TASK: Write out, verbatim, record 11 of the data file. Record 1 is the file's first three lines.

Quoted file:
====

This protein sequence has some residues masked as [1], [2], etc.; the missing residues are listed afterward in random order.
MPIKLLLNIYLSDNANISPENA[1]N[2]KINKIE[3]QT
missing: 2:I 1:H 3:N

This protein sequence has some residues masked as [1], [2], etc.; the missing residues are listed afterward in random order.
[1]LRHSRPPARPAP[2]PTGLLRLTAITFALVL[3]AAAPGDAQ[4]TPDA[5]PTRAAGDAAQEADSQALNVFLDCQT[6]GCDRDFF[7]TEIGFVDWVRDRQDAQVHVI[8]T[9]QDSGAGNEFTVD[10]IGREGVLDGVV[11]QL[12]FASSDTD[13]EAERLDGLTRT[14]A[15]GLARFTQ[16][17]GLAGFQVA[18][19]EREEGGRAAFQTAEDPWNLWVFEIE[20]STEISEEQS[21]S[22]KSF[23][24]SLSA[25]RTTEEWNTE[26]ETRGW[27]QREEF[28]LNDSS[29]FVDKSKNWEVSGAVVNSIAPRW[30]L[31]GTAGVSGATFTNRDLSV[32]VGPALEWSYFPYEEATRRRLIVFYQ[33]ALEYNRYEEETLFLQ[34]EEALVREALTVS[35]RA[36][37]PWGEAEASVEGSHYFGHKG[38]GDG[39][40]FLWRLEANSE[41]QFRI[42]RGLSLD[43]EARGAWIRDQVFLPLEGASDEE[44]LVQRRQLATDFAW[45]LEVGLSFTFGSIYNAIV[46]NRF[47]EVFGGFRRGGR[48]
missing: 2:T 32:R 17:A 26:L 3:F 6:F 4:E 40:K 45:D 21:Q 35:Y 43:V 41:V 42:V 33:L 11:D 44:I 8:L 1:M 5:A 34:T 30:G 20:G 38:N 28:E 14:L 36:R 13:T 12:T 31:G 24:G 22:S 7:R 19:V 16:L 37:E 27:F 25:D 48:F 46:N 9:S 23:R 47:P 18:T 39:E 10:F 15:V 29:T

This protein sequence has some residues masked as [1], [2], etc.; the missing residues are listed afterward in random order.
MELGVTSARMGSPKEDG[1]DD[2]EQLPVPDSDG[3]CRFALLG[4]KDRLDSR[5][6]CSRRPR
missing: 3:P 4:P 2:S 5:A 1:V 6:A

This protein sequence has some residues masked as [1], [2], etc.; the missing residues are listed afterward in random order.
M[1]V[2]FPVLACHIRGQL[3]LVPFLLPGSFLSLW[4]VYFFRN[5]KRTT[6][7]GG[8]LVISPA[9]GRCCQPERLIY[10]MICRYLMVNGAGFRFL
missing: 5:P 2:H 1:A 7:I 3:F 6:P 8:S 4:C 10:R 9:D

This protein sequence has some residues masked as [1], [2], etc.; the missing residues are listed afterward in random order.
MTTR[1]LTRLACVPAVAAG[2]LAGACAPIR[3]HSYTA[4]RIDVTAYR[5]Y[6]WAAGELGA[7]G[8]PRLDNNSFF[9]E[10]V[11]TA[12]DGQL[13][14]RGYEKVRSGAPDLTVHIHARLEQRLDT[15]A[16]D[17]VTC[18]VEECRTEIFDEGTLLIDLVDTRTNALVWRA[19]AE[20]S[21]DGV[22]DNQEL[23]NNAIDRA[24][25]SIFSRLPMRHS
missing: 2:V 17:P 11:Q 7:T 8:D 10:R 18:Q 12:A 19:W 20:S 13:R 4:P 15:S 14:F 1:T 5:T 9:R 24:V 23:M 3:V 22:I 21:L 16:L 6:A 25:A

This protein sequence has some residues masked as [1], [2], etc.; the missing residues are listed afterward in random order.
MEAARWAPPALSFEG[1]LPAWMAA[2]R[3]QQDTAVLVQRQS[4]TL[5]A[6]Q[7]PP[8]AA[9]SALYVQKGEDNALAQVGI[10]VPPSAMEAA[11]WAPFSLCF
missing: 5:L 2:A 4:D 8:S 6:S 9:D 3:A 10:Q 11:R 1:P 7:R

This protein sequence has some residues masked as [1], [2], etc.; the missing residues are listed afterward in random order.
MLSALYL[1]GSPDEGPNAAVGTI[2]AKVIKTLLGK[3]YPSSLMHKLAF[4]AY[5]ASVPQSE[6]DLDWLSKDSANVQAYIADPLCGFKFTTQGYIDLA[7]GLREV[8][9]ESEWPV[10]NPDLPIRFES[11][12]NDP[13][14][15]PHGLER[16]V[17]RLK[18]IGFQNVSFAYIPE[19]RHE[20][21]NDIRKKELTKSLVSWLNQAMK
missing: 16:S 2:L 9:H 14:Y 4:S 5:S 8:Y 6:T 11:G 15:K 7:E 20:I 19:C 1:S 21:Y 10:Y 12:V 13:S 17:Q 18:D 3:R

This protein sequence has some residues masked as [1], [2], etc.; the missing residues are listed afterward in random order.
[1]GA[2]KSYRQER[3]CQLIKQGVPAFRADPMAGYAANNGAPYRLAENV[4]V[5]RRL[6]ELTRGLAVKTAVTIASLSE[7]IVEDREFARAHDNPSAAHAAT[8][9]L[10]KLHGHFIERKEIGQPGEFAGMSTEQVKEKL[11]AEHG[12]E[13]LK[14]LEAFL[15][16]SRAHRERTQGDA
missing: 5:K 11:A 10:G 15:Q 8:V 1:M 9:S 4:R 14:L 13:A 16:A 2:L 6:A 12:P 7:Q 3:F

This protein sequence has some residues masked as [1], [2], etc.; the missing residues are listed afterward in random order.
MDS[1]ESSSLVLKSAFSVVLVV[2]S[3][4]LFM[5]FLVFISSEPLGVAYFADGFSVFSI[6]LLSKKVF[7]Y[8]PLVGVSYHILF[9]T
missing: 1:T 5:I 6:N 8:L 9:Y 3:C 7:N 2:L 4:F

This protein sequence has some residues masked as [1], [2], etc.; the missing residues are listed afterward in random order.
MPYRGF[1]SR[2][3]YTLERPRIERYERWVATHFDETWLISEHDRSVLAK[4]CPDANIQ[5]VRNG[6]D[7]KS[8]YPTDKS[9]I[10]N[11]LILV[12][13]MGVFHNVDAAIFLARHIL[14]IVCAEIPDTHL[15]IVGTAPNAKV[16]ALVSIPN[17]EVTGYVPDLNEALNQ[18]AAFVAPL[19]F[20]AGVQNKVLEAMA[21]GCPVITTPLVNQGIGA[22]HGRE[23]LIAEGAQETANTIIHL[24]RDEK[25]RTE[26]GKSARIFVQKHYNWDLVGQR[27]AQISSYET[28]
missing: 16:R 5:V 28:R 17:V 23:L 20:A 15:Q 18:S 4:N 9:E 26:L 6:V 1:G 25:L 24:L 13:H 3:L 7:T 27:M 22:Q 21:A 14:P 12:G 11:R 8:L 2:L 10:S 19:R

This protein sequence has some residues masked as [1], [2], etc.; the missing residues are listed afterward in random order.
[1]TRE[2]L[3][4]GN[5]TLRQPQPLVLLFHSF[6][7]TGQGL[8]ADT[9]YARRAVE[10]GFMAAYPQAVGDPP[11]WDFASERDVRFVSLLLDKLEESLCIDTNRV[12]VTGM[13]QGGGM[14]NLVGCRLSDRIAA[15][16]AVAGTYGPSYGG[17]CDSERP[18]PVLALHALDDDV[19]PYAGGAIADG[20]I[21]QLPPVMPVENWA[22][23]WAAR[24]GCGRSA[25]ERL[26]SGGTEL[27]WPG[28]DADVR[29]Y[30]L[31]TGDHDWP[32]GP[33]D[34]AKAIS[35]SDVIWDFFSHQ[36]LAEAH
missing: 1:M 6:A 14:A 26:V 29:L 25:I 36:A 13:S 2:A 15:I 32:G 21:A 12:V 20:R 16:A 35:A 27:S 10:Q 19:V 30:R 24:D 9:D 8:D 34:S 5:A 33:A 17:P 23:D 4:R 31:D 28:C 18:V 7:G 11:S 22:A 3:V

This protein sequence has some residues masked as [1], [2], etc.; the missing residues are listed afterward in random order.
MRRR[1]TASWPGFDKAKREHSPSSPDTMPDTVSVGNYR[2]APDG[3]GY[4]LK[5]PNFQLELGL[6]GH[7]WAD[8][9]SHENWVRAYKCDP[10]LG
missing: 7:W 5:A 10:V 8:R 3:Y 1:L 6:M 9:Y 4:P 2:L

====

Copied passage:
This protein sequence has some residues masked as [1], [2], etc.; the missing residues are listed afterward in random order.
[1]TRE[2]L[3][4]GN[5]TLRQPQPLVLLFHSF[6][7]TGQGL[8]ADT[9]YARRAVE[10]GFMAAYPQAVGDPP[11]WDFASERDVRFVSLLLDKLEESLCIDTNRV[12]VTGM[13]QGGGM[14]NLVGCRLSDRIAA[15][16]AVAGTYGPSYGG[17]CDSERP[18]PVLALHALDDDV[19]PYAGGAIADG[20]I[21]QLPPVMPVENWA[22][23]WAAR[24]GCGRSA[25]ERL[26]SGGTEL[27]WPG[28]DADVR[29]Y[30]L[31]TGDHDWP[32]GP[33]D[34]AKAIS[35]SDVIWDFFSHQ[36]LAEAH
missing: 1:M 6:A 14:A 26:V 29:L 25:I 36:A 13:S 2:A 15:I 32:G 21:A 12:V 20:R 16:A 35:A 27:S 10:Q 19:V 30:R 24:D 9:D 8:D 34:S 5:A 33:A 17:P 23:D 4:R 31:D 28:C 18:V 7:G 11:S 22:A 3:V